What is 3D Printing

If you are like me, you may have never heard of 3D printing or you’ve heard the term, but are unsure what it means. Simply put 3d printing is the creation of 3 dimensional objects thru the use of a special form of printer. The process starts with the creation of a CAD (computer aided design) file that is made using 3d modeling software. The printer uses this file to produce the object by placing layer after layer until the entire object is created. Think of it like layers of a cake, stacked on top of each other.

Some imagine a world where there are no factories and people just print the items they need. Such a scenario is still off in the future. The most common current use for 3d printing is the creation of a prototype, which can be tested and tweaked before being mass produced. Also current technology is useful in printing small parts and other common items like handles. If it is bigger than a bread basket, it will take several hours to produce.

Future applications are far ranging including the printing of human tissue and body parts. The printer would be loaded with bio-material and would produce the object by placing the material, layer upon layer on the printer bed until the desired part was produced. There is also a darker side to 3d printing, some are trying to use the technology to print guns or other weapons. In Sydney, Australia, thieves used 3d printed ATM skimmers to milk $100,000 from ATM users. (An ATM skimmer is a device which is attached to an ATM in order to gather credit card and banking account information.)

3D printing is also growing amongst hobbyists. A variety of home 3D printers are now available in the price range of $1500 and up. There are also design files which can be downloaded to use, so it is unnecessary to know complicated CAD software programs in order to use your printer. One popular home printer is the Cube.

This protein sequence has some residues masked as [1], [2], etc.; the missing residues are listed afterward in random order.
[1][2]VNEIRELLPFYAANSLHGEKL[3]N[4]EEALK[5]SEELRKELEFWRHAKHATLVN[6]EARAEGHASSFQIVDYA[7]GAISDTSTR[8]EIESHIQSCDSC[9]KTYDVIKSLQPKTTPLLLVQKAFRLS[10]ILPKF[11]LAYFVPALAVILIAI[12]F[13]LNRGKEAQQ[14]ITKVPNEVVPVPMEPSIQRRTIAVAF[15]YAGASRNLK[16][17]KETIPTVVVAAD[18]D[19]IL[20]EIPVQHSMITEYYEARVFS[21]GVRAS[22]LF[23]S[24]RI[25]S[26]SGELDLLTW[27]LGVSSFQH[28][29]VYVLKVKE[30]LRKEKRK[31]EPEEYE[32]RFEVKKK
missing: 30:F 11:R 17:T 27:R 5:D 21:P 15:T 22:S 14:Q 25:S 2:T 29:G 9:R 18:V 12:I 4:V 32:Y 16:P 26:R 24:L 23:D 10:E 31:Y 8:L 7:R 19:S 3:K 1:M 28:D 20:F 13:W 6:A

3d printing is still in its infancy, but as the technology progresses, it is sure to have a huge impact on our world. Compare the internet now to where it was back in the 80s when there were virtually no high speed connections, and things like music and video sharing were still far off, and you have some idea where 3D printing will be in 20 or 30 years.

Here is a video which shows 3D bio printing and what the future may hold.

About unredundant

I am an American expat living in Tokyo, Japan. I love interacting with people so feel free to comment or ask questions. Thank you so much for dropping by!

Posted on August 20, 2013, in Computers, Technology and tagged , , . Bookmark the permalink. 2 Comments.

  1. A single expense assessment approach is always to estimate how much printing you might do within a offered period, load your calculations using a percentage of ink coverage (for anyone who is printing all full gloss and high resolution photographs, for instance, you may load the price per web page by a factor of 8-10), aspect in the machine cost and make a comparison of what you are likely to commit in a year, including the cost of the printer 3d.

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